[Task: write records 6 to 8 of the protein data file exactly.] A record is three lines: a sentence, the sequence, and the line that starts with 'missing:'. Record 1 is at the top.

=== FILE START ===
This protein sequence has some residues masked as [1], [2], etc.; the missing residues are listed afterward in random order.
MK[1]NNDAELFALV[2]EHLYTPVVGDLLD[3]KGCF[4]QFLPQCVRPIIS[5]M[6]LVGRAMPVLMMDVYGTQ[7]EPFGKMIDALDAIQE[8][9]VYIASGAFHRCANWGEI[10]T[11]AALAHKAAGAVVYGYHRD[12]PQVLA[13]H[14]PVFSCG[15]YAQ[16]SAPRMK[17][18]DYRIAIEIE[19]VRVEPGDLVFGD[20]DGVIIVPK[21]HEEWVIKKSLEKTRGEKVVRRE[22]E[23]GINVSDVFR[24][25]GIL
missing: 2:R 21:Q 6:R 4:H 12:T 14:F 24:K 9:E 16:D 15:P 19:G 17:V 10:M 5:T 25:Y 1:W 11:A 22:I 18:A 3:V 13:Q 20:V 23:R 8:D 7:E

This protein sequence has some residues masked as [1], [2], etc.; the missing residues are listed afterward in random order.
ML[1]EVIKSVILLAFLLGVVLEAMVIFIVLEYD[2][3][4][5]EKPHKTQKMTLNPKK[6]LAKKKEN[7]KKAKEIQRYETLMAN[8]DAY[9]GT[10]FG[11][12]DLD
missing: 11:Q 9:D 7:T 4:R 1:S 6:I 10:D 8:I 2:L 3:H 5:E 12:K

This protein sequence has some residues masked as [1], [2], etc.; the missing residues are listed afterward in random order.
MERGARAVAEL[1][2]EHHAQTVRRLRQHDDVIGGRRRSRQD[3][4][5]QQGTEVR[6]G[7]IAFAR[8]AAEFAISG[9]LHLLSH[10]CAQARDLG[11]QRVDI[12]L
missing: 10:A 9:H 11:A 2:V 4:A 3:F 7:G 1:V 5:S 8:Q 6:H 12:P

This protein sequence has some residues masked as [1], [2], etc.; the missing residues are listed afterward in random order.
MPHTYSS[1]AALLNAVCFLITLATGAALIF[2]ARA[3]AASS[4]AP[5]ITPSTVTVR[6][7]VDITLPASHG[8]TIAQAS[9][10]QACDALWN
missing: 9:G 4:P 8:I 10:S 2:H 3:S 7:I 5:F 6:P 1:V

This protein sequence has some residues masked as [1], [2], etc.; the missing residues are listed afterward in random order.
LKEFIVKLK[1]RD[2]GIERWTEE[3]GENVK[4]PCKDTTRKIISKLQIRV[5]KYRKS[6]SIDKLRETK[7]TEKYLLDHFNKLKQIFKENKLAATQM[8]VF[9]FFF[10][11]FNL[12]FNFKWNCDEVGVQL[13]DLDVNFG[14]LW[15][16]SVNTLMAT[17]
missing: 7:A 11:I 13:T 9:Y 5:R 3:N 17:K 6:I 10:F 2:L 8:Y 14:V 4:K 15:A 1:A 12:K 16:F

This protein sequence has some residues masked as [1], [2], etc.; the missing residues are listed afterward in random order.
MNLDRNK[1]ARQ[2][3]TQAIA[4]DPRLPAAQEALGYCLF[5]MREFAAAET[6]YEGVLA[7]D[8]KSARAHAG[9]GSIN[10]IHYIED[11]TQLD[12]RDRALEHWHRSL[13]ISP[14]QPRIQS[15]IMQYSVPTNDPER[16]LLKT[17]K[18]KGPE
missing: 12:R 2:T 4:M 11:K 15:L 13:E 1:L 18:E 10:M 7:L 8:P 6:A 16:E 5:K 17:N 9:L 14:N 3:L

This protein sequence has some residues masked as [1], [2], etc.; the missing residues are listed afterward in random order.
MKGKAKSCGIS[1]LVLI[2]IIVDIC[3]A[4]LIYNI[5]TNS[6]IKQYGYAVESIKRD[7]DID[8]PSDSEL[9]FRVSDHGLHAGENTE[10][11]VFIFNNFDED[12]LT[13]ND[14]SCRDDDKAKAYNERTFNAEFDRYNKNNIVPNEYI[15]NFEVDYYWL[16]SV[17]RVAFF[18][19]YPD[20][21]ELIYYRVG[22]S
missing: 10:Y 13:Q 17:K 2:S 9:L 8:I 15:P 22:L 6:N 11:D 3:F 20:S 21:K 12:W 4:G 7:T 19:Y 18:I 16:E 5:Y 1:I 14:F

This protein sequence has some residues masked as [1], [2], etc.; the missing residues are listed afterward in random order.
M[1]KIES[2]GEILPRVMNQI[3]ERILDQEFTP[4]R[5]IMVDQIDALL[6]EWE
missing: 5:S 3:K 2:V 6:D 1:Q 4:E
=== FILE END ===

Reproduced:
This protein sequence has some residues masked as [1], [2], etc.; the missing residues are listed afterward in random order.
MNLDRNK[1]ARQ[2][3]TQAIA[4]DPRLPAAQEALGYCLF[5]MREFAAAET[6]YEGVLA[7]D[8]KSARAHAG[9]GSIN[10]IHYIED[11]TQLD[12]RDRALEHWHRSL[13]ISP[14]QPRIQS[15]IMQYSVPTNDPER[16]LLKT[17]K[18]KGPE
missing: 12:R 2:T 4:M 11:K 15:L 13:E 1:L 18:E 10:M 7:L 8:P 6:A 16:E 5:K 17:N 9:L 14:N 3:L

This protein sequence has some residues masked as [1], [2], etc.; the missing residues are listed afterward in random order.
MKGKAKSCGIS[1]LVLI[2]IIVDIC[3]A[4]LIYNI[5]TNS[6]IKQYGYAVESIKRD[7]DID[8]PSDSEL[9]FRVSDHGLHAGENTE[10][11]VFIFNNFDED[12]LT[13]ND[14]SCRDDDKAKAYNERTFNAEFDRYNKNNIVPNEYI[15]NFEVDYYWL[16]SV[17]RVAFF[18][19]YPD[20][21]ELIYYRVG[22]S
missing: 10:Y 13:Q 17:K 2:S 9:L 8:I 15:P 22:L 6:N 11:D 3:F 20:S 21:K 12:W 4:G 7:T 19:Y 18:I 16:E 5:Y 1:I 14:F

This protein sequence has some residues masked as [1], [2], etc.; the missing residues are listed afterward in random order.
M[1]KIES[2]GEILPRVMNQI[3]ERILDQEFTP[4]R[5]IMVDQIDALL[6]EWE
missing: 5:S 3:K 2:V 6:D 1:Q 4:E